The expansion of the program has received criticisms from the transit advocacy community since the program does not directly help transit agencies struggling for funds. There are also questions about the effectiveness on improving fuel efficiency.
The Cash for Clunker however, does provide some benefits. Since the program trades in car one for one, the old ones aren't going to be at a used-dealer lot or on the street. Also because the program stimulates car sales, the increased car sales will provide additional sales tax revenue. Since Sacramento has effectively eliminated direct state support for transit operations, sales taxes (1/4% Transit Development Act and an additional 1/2% at many counties) are the primary funding source for transit operators throughout the state. The economic crisis beginning last year has resulted in double digit percent reduction in sales tax revenue for most agencies, and car dealers are major contributors for sale taxes.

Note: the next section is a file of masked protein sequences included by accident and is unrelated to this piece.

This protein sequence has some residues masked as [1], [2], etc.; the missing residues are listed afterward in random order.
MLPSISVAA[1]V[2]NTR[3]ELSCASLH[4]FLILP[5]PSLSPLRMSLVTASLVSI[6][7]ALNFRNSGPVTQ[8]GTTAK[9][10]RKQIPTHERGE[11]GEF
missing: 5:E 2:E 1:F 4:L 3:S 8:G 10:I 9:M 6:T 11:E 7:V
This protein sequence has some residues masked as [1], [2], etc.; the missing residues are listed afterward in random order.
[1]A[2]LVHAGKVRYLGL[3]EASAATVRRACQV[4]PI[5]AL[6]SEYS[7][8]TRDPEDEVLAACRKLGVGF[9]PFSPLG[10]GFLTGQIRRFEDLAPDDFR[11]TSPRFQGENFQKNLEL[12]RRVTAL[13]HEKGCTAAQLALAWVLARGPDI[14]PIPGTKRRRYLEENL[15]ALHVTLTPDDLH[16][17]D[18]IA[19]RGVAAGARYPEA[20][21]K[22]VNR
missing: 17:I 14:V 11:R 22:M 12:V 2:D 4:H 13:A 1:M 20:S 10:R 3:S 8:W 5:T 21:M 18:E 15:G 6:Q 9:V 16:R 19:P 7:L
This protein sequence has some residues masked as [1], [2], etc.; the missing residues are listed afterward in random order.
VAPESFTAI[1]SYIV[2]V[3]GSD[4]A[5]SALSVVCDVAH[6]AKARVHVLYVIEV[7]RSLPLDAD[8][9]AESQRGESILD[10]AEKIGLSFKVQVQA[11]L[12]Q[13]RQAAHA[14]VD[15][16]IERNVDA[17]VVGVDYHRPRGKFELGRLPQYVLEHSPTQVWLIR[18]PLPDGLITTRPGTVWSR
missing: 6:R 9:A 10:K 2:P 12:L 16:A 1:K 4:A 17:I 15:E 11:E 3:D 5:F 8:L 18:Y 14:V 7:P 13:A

While it is unfortunate that transit funding is somewhat dependent on auto sales, and which it is not sustainable in the long run, nonetheless it is the process we have today until other fundamental changes take place in Sacramento.
Even with billions in federal subsidy, the increased tax revenue through this program may be small from a local perspective and many agencies will still have to make massive cuts. Obviously, more economic stimulus is needed by providing short term operating assistance to transit agencies, which will help keep many of the lifeline transit services needed the most by the low-income workers.